Volvo slashes its initial public offering by a fifth

Carmaker is latest in a string of European companies to pull back from equity markets

Volvo Car slashed its initial public offering by a fifth, making it the latest in a string of European companies to pull back from equity markets roiled by soaring energy costs and persistent supply chain delays.

The carmaker, owned by China’s Zhejiang Geely Holding Group, is now selling shares to raise about 20 billion kronor (€2 billion), Volvo said Monday. It also set a price of 53 kronor a share, at the low end of its initial range.

European companies including Dutch consumer-electronics retailer Coolblue NV and health-care property company Icade Sante SAS put IPO plans on ice in recent weeks as investors became picky about where they put their money amid a flurry of deals.

Equity markets worldwide have also turned volatile amid soaring energy prices, faster inflation and a debt crisis at China Evergrande Group.


Volvo Cars seeks to sell only fully electric vehicles by the end of this decade and to build a battery plant in Europe. The company will use the IPO funds to add carmaking capacity to almost double annual sales to 1.2 million vehicles by 2025.

“The proceeds raised from the IPO together with our strong balance sheet will secure the funding of our fastest transformer strategy and the delivery of our mid-decade ambitions,” chief executive officer Hakan Samuelsson said in the statement.

A glut of similar IPOs and the hard-to-value stake Volvo Cars owns in electric sportscar-maker Polestar has curbed investor appetite under the originally planned terms, according to people familiar with proceedings said.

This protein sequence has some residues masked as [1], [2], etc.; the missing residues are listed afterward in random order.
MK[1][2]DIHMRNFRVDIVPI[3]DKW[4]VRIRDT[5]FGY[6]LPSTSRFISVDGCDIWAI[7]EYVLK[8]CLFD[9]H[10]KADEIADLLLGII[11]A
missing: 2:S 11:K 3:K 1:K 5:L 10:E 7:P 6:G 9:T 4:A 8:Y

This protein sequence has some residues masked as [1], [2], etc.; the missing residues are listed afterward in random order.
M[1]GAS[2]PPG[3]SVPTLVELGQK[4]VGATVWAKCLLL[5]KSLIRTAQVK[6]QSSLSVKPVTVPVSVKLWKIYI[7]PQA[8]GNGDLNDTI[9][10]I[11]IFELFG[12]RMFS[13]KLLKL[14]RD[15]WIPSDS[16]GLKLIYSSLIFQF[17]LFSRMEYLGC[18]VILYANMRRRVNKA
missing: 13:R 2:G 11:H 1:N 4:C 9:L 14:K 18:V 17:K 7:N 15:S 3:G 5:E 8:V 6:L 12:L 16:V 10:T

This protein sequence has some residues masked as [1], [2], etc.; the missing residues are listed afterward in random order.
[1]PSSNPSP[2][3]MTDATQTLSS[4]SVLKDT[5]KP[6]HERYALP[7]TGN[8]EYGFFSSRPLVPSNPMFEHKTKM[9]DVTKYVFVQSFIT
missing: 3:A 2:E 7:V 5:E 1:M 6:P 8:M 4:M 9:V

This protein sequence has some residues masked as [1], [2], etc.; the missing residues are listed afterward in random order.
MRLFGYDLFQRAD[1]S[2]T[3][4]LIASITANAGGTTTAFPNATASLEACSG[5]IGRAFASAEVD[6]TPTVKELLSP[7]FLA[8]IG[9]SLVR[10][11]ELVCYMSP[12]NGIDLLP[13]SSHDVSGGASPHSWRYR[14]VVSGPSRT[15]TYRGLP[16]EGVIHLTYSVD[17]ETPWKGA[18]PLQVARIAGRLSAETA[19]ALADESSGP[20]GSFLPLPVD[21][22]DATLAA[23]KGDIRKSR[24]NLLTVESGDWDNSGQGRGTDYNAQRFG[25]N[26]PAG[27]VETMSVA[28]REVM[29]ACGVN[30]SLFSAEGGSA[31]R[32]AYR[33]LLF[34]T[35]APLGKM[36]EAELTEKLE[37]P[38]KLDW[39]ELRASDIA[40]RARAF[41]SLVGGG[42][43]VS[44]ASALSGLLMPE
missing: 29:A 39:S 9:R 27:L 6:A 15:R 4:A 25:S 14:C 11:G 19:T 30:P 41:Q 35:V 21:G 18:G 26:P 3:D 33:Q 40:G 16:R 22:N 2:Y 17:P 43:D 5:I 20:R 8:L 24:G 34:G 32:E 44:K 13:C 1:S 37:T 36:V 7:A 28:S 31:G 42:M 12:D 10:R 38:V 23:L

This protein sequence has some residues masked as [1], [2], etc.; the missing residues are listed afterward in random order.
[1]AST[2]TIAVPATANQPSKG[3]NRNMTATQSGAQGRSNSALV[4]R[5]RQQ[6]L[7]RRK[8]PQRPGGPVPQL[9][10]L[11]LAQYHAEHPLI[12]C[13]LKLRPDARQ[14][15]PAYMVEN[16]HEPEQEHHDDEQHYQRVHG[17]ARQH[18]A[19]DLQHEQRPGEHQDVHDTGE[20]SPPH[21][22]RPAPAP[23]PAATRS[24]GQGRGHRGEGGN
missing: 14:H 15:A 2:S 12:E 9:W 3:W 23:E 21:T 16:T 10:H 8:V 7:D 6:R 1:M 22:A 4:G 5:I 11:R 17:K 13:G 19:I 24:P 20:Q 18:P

The Swedish manufacturer initially projected a valuation of between $19 billion and $23 billion.

Volvo’s listing is also a key test for investor appetite as traditional carmakers under pressure to electrify their model line-ups and keep up with record spending on digital and autonomous-driving features.

Geely is attempting to float Volvo for a second time, after investors didn’t take to a previous attempt in 2018 for a valuation of as much as $30 billion.

In Volvo’s current plan, investors also balked at Geely retaining almost all of the company’s voting rights, prompting a change in the share structure on Friday that slightly lowered the level of control. The reduced listing plan will have a free float of as much as 17.9 per cent, Volvo said.

“The reclassification of A shares to B shares was positive,” said Liselott Ledin, head of equities at Alecta, one of Sweden’s largest asset managers. “That, together with the price ending up in the lower part of the range, was one of several reasons why we decided to invest.”

The company also delayed its trading start in Stockholm by a day to October 29th.

The amended listing still marks a win for Geely Holding, which picked up Volvo from Ford eleven years ago for $1.8 billion.

Keeping much of its independence, the carmaker flourished under the new ownership with China becoming its largest market, followed by the US, Sweden and Germany. – Bloomberg